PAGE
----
And she gave birth to her firstborn son and wrapped him in bands of cloth, and laid him in a manger, because there was no place for them in the inn. Luke 2:7
Actually, there’s no mention of an inn. The word usually translated here as “inn” is κατάλυμα (kataluma). It is the same word used in Luke 22:11 where it is translated as “guest room”.
Then came the day of Unleavened Bread, on which the Passover lamb had to be sacrificed. So Jesus sent Peter and John, saying, ‘Go and prepare the Passover meal for us that we may eat it.’ They asked him, ‘Where do you want us to make preparations for it?’ ‘Listen,’ he said to them, ‘when you have entered the city, a man carrying a jar of water will meet you; follow him into the house he enters and say to the owner of the house, “The teacher asks you, ‘Where is the guest room (κατάλυμα), where I may eat the Passover with my disciples?’ ” He will show you a large room upstairs, already furnished. Make preparations for us there.’ (Luke 22:7-12).
Luke has drawn his man-carrying-a-water-jar (a pretty obvious cultural oddity, so a good sign) from Mark. Mark 14:14 is actually the only other place in the New Testament where κατάλυμα occurs.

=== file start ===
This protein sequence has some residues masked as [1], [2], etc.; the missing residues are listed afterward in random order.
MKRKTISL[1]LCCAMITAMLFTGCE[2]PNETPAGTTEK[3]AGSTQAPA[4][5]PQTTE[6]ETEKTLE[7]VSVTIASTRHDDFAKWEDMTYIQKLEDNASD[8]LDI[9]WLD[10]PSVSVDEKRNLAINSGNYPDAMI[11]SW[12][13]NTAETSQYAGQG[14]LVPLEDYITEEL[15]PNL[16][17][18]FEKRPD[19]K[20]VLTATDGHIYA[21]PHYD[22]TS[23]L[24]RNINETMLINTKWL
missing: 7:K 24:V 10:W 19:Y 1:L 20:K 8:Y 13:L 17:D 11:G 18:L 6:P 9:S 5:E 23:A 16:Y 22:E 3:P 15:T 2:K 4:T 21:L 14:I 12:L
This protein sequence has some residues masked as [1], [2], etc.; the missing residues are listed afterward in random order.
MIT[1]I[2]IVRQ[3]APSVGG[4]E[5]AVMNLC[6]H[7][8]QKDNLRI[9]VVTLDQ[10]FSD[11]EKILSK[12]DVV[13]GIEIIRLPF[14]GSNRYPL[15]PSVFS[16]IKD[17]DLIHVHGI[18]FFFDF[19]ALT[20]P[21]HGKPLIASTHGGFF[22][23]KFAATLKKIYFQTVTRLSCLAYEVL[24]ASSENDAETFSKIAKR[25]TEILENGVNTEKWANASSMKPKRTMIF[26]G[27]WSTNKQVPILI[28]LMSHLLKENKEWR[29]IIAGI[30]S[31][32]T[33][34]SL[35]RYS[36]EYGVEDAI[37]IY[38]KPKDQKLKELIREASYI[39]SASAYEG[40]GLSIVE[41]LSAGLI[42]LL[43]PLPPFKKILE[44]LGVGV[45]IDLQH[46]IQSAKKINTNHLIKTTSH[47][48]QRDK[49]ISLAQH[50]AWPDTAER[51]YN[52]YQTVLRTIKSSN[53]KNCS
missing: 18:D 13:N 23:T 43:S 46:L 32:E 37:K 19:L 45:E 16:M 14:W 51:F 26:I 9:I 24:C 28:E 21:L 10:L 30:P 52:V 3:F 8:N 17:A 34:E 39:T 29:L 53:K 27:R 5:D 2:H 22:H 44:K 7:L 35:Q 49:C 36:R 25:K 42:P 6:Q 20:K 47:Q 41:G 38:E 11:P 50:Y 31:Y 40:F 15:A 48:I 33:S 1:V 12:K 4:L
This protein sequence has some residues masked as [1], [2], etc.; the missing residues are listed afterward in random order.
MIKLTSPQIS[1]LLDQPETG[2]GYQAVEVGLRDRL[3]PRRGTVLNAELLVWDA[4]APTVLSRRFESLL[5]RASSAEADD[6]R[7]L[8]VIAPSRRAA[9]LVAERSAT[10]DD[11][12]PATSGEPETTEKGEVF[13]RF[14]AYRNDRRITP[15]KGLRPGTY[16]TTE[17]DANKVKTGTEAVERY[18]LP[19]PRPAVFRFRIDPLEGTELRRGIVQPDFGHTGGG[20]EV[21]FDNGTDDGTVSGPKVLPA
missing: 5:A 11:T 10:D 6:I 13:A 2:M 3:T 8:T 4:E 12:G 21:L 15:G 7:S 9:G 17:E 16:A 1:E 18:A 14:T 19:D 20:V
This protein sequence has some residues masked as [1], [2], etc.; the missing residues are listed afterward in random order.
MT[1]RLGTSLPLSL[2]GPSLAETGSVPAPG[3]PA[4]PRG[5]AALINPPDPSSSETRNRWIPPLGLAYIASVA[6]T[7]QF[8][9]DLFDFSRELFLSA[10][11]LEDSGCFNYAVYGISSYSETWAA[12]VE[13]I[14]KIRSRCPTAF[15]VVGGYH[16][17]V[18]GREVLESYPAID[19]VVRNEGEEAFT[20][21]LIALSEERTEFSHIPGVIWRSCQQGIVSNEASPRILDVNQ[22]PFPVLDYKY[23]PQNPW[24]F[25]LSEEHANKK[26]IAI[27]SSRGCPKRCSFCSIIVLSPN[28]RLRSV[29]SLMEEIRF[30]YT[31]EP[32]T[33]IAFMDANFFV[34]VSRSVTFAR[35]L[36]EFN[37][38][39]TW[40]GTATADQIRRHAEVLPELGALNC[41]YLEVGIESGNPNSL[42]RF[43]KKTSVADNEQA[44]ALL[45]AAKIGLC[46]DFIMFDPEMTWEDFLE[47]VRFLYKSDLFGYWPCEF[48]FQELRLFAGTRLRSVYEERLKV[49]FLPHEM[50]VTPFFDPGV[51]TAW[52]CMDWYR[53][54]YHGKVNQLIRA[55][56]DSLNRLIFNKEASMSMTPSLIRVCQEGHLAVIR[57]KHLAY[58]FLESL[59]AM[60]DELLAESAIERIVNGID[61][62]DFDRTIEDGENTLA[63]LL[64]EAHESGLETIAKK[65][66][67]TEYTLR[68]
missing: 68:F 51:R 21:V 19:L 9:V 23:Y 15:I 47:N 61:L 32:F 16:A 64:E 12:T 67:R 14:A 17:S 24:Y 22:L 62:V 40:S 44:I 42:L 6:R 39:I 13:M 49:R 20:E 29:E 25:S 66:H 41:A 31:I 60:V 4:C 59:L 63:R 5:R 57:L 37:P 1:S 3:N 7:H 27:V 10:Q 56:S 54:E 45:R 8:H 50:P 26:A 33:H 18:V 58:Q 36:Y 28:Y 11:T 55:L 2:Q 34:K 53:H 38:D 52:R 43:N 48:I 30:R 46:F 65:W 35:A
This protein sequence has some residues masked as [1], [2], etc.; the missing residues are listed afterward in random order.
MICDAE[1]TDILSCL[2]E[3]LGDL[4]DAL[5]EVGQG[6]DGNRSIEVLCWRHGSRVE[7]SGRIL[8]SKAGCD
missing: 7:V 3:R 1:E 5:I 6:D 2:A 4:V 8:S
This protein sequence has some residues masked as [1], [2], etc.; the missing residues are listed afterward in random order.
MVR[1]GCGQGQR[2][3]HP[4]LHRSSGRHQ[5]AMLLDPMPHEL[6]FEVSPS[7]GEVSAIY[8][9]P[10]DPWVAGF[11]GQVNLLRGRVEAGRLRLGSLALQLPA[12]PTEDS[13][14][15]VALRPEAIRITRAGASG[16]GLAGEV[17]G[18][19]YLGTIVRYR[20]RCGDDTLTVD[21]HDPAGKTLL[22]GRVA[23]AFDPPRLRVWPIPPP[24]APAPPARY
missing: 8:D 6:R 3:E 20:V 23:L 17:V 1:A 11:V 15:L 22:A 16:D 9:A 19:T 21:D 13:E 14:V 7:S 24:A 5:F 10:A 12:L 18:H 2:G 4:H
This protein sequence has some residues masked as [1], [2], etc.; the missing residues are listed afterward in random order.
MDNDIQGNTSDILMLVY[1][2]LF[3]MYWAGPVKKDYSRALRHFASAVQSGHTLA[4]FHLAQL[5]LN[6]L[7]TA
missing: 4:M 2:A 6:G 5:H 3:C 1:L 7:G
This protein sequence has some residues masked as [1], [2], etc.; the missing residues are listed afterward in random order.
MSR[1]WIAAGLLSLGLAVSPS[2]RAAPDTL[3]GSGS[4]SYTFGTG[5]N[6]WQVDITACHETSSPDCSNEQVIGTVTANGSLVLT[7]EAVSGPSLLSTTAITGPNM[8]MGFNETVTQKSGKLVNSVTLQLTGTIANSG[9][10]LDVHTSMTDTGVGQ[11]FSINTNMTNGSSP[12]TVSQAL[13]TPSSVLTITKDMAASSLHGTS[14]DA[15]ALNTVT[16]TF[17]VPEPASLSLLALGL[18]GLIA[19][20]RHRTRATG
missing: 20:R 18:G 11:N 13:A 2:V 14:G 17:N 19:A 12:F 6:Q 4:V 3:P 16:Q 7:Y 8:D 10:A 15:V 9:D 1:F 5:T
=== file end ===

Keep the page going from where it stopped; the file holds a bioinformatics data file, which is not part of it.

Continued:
Luke, clearly, is the only one to mention the κατάλυμα early in his gospel – there is an element of bookending, then, to κατάλυμα in his gospel.
Far from presenting an image of Joseph and Mary forgetting to book ahead, Luke, when read in the Greek, presents a picture of a house full of people, with animals and people (as normal) in the one “open plan” structure.
In the afterglow of our celebration of the Incarnation, and as we head into the systematic reading of Luke’s Gospel, it is worth noting Luke’s connecting of Incarnation and Eucharist in his use of κατάλυμα.
image source: a typical First-Century Palestine home – some suggest this is the one in which Jesus grew up.
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